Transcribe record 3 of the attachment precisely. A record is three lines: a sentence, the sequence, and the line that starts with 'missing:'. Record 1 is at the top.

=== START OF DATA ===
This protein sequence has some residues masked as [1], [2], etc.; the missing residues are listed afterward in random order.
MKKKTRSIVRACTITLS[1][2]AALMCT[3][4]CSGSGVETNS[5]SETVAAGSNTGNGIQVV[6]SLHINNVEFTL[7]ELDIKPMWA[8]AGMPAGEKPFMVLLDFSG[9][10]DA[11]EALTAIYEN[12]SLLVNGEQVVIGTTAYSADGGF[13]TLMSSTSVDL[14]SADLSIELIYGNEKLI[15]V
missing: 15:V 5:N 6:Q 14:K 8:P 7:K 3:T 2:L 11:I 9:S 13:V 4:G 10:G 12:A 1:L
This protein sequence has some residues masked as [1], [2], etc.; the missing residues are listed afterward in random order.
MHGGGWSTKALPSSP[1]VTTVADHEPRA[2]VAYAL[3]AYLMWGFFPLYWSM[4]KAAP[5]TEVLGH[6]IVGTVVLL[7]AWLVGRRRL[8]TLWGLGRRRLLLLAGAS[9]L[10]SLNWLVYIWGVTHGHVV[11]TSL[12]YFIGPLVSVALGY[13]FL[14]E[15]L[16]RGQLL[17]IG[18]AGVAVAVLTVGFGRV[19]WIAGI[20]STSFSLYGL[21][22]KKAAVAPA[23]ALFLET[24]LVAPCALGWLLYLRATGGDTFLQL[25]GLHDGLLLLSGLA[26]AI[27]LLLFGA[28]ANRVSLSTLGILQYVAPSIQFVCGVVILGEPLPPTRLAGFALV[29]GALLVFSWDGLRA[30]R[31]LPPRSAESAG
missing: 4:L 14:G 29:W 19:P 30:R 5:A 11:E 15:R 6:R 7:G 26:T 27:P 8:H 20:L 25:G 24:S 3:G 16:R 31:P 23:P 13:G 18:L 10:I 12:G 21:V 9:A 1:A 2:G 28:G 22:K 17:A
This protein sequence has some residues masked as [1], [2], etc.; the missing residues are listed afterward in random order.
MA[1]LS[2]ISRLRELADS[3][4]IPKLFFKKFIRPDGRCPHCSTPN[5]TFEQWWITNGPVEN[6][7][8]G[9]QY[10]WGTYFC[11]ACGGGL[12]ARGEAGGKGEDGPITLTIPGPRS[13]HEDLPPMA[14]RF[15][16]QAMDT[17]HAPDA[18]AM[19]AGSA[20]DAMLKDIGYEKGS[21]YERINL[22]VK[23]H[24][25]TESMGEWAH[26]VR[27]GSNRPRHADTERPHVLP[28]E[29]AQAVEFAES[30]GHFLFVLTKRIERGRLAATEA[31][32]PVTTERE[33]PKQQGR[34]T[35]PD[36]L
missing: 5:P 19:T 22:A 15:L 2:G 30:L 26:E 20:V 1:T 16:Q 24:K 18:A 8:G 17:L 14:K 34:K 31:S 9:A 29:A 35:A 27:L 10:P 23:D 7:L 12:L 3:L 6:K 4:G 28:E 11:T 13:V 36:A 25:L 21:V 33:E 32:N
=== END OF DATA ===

This protein sequence has some residues masked as [1], [2], etc.; the missing residues are listed afterward in random order.
MA[1]LS[2]ISRLRELADS[3][4]IPKLFFKKFIRPDGRCPHCSTPN[5]TFEQWWITNGPVEN[6][7][8]G[9]QY[10]WGTYFC[11]ACGGGL[12]ARGEAGGKGEDGPITLTIPGPRS[13]HEDLPPMA[14]RF[15][16]QAMDT[17]HAPDA[18]AM[19]AGSA[20]DAMLKDIGYEKGS[21]YERINL[22]VK[23]H[24][25]TESMGEWAH[26]VR[27]GSNRPRHADTERPHVLP[28]E[29]AQAVEFAES[30]GHFLFVLTKRIERGRLAATEA[31][32]PVTTERE[33]PKQQGR[34]T[35]PD[36]L
missing: 5:P 19:T 22:A 15:L 2:G 30:L 26:E 20:V 1:T 16:Q 24:K 18:A 8:G 17:L 14:K 34:K 31:S 9:A 29:A 35:A 27:L 10:P 23:D 7:L 12:L 3:L 6:K 4:G 28:E 11:T 13:V 36:A 25:L 21:V 33:E 32:N